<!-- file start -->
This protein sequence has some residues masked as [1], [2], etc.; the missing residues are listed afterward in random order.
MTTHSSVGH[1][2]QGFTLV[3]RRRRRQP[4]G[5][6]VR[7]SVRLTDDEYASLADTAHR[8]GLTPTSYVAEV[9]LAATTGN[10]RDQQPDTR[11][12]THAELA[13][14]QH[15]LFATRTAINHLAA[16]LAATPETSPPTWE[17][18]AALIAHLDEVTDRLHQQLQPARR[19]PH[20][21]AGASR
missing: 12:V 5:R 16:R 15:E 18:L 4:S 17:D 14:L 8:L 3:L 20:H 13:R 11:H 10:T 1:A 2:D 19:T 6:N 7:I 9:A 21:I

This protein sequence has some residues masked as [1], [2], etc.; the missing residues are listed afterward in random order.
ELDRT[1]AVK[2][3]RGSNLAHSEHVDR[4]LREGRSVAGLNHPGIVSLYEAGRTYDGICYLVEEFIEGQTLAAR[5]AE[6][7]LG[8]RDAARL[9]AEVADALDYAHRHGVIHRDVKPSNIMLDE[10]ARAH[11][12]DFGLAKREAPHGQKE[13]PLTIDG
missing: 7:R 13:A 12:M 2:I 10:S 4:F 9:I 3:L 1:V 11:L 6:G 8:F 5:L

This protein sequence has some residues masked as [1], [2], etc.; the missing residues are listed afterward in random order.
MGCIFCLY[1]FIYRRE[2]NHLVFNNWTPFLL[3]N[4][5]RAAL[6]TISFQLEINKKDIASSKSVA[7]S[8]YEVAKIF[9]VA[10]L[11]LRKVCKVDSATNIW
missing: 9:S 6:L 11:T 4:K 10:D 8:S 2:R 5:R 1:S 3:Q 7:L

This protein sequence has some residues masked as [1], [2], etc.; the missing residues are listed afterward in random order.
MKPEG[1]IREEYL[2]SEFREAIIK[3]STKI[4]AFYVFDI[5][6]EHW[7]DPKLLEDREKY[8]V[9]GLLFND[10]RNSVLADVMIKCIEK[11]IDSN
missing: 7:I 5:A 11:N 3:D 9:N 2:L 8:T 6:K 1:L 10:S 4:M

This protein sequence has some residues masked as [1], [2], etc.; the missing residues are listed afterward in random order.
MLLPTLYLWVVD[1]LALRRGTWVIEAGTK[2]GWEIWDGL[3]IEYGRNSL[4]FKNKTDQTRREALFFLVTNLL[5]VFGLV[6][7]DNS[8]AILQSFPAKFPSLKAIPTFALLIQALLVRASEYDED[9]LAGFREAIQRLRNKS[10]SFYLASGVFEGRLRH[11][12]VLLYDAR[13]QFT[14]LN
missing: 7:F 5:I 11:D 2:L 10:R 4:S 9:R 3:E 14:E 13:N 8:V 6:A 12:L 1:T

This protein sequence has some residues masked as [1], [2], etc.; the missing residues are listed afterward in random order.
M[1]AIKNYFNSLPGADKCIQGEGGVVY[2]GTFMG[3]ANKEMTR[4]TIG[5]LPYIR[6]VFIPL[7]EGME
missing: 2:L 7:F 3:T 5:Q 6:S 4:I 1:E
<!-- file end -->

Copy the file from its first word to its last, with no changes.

This protein sequence has some residues masked as [1], [2], etc.; the missing residues are listed afterward in random order.
MTTHSSVGH[1][2]QGFTLV[3]RRRRRQP[4]G[5][6]VR[7]SVRLTDDEYASLADTAHR[8]GLTPTSYVAEV[9]LAATTGN[10]RDQQPDTR[11][12]THAELA[13][14]QH[15]LFATRTAINHLAA[16]LAATPETSPPTWE[17][18]AALIAHLDEVTDRLHQQLQPARR[19]PH[20][21]AGASR
missing: 12:V 5:R 16:R 15:E 18:L 4:S 17:D 14:L 8:L 3:L 20:H 13:R 11:H 10:T 1:A 2:D 19:T 6:N 7:I 9:A 21:I

This protein sequence has some residues masked as [1], [2], etc.; the missing residues are listed afterward in random order.
ELDRT[1]AVK[2][3]RGSNLAHSEHVDR[4]LREGRSVAGLNHPGIVSLYEAGRTYDGICYLVEEFIEGQTLAAR[5]AE[6][7]LG[8]RDAARL[9]AEVADALDYAHRHGVIHRDVKPSNIMLDE[10]ARAH[11][12]DFGLAKREAPHGQKE[13]PLTIDG
missing: 7:R 13:A 12:M 2:I 10:S 4:F 9:I 3:L 1:V 11:L 6:G 8:F 5:L

This protein sequence has some residues masked as [1], [2], etc.; the missing residues are listed afterward in random order.
MGCIFCLY[1]FIYRRE[2]NHLVFNNWTPFLL[3]N[4][5]RAAL[6]TISFQLEINKKDIASSKSVA[7]S[8]YEVAKIF[9]VA[10]L[11]LRKVCKVDSATNIW
missing: 9:S 6:L 11:T 4:K 10:D 8:S 2:R 5:R 1:S 3:Q 7:L

This protein sequence has some residues masked as [1], [2], etc.; the missing residues are listed afterward in random order.
MKPEG[1]IREEYL[2]SEFREAIIK[3]STKI[4]AFYVFDI[5][6]EHW[7]DPKLLEDREKY[8]V[9]GLLFND[10]RNSVLADVMIKCIEK[11]IDSN
missing: 7:I 5:A 11:N 3:D 9:N 2:L 8:T 6:K 1:L 10:S 4:M

This protein sequence has some residues masked as [1], [2], etc.; the missing residues are listed afterward in random order.
MLLPTLYLWVVD[1]LALRRGTWVIEAGTK[2]GWEIWDGL[3]IEYGRNSL[4]FKNKTDQTRREALFFLVTNLL[5]VFGLV[6][7]DNS[8]AILQSFPAKFPSLKAIPTFALLIQALLVRASEYDED[9]LAGFREAIQRLRNKS[10]SFYLASGVFEGRLRH[11][12]VLLYDAR[13]QFT[14]LN
missing: 7:F 5:I 11:D 2:L 10:R 4:S 9:R 3:E 14:E 13:N 8:V 6:A 12:L 1:T

This protein sequence has some residues masked as [1], [2], etc.; the missing residues are listed afterward in random order.
M[1]AIKNYFNSLPGADKCIQGEGGVVY[2]GTFMG[3]ANKEMTR[4]TIG[5]LPYIR[6]VFIPL[7]EGME
missing: 2:L 7:F 3:T 5:Q 6:S 4:I 1:E